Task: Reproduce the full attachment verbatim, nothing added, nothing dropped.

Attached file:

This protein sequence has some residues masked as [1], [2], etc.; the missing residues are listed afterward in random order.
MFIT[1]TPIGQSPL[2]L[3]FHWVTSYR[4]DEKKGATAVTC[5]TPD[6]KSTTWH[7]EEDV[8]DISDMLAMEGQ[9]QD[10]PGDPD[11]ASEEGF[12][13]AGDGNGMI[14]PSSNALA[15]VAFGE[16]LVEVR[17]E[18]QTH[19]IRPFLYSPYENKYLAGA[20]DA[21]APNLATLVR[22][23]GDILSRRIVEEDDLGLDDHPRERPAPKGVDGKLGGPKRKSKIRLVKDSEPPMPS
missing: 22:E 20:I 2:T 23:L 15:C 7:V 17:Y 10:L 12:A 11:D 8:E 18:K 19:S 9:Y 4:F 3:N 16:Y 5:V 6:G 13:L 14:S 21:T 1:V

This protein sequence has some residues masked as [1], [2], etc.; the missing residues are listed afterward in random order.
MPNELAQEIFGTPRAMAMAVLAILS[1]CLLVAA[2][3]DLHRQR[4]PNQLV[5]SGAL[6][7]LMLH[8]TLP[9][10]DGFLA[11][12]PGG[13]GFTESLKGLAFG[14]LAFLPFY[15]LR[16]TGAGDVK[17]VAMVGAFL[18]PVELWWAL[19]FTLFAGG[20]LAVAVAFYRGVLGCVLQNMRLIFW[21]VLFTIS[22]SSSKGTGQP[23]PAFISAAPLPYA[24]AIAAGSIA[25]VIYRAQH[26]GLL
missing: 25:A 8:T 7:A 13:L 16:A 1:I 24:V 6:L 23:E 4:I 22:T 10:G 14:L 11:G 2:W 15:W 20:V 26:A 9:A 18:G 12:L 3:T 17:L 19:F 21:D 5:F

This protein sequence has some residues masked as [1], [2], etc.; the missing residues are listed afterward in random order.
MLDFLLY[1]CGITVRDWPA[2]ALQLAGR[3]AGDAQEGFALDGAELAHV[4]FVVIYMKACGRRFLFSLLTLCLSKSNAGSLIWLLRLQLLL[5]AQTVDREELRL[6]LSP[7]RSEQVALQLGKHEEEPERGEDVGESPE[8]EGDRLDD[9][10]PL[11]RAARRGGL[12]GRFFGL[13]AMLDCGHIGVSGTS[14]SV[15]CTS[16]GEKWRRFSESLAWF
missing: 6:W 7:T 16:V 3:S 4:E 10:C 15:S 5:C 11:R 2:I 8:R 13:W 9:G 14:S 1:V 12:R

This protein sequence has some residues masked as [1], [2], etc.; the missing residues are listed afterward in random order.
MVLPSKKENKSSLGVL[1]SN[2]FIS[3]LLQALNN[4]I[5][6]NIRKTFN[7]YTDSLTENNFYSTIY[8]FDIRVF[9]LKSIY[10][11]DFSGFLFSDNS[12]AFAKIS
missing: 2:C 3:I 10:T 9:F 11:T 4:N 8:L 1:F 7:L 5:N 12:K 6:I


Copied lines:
This protein sequence has some residues masked as [1], [2], etc.; the missing residues are listed afterward in random order.
MFIT[1]TPIGQSPL[2]L[3]FHWVTSYR[4]DEKKGATAVTC[5]TPD[6]KSTTWH[7]EEDV[8]DISDMLAMEGQ[9]QD[10]PGDPD[11]ASEEGF[12][13]AGDGNGMI[14]PSSNALA[15]VAFGE[16]LVEVR[17]E[18]QTH[19]IRPFLYSPYENKYLAGA[20]DA[21]APNLATLVR[22][23]GDILSRRIVEEDDLGLDDHPRERPAPKGVDGKLGGPKRKSKIRLVKDSEPPMPS
missing: 22:E 20:I 2:T 23:L 15:C 7:V 17:Y 10:L 12:A 11:D 8:E 18:K 19:S 9:Y 4:F 3:N 16:Y 5:V 6:G 13:L 14:S 21:T 1:V

This protein sequence has some residues masked as [1], [2], etc.; the missing residues are listed afterward in random order.
MPNELAQEIFGTPRAMAMAVLAILS[1]CLLVAA[2][3]DLHRQR[4]PNQLV[5]SGAL[6][7]LMLH[8]TLP[9][10]DGFLA[11][12]PGG[13]GFTESLKGLAFG[14]LAFLPFY[15]LR[16]TGAGDVK[17]VAMVGAFL[18]PVELWWAL[19]FTLFAGG[20]LAVAVAFYRGVLGCVLQNMRLIFW[21]VLFTIS[22]SSSKGTGQP[23]PAFISAAPLPYA[24]AIAAGSIA[25]VIYRAQH[26]GLL
missing: 25:A 8:T 7:A 13:L 16:A 1:I 24:V 6:L 23:E 4:I 22:T 10:G 14:L 11:G 2:W 15:W 20:V 26:A 9:A 18:G 12:L 3:T 17:L 19:F 21:D 5:F

This protein sequence has some residues masked as [1], [2], etc.; the missing residues are listed afterward in random order.
MLDFLLY[1]CGITVRDWPA[2]ALQLAGR[3]AGDAQEGFALDGAELAHV[4]FVVIYMKACGRRFLFSLLTLCLSKSNAGSLIWLLRLQLLL[5]AQTVDREELRL[6]LSP[7]RSEQVALQLGKHEEEPERGEDVGESPE[8]EGDRLDD[9][10]PL[11]RAARRGGL[12]GRFFGL[13]AMLDCGHIGVSGTS[14]SV[15]CTS[16]GEKWRRFSESLAWF
missing: 6:W 7:T 16:V 3:S 4:E 10:C 15:S 5:C 11:R 2:I 8:R 13:W 9:G 14:S 1:V 12:R

This protein sequence has some residues masked as [1], [2], etc.; the missing residues are listed afterward in random order.
MVLPSKKENKSSLGVL[1]SN[2]FIS[3]LLQALNN[4]I[5][6]NIRKTFN[7]YTDSLTENNFYSTIY[8]FDIRVF[9]LKSIY[10][11]DFSGFLFSDNS[12]AFAKIS
missing: 2:C 3:I 10:T 9:F 11:T 4:N 8:L 1:F 7:L 5:N 12:K 6:I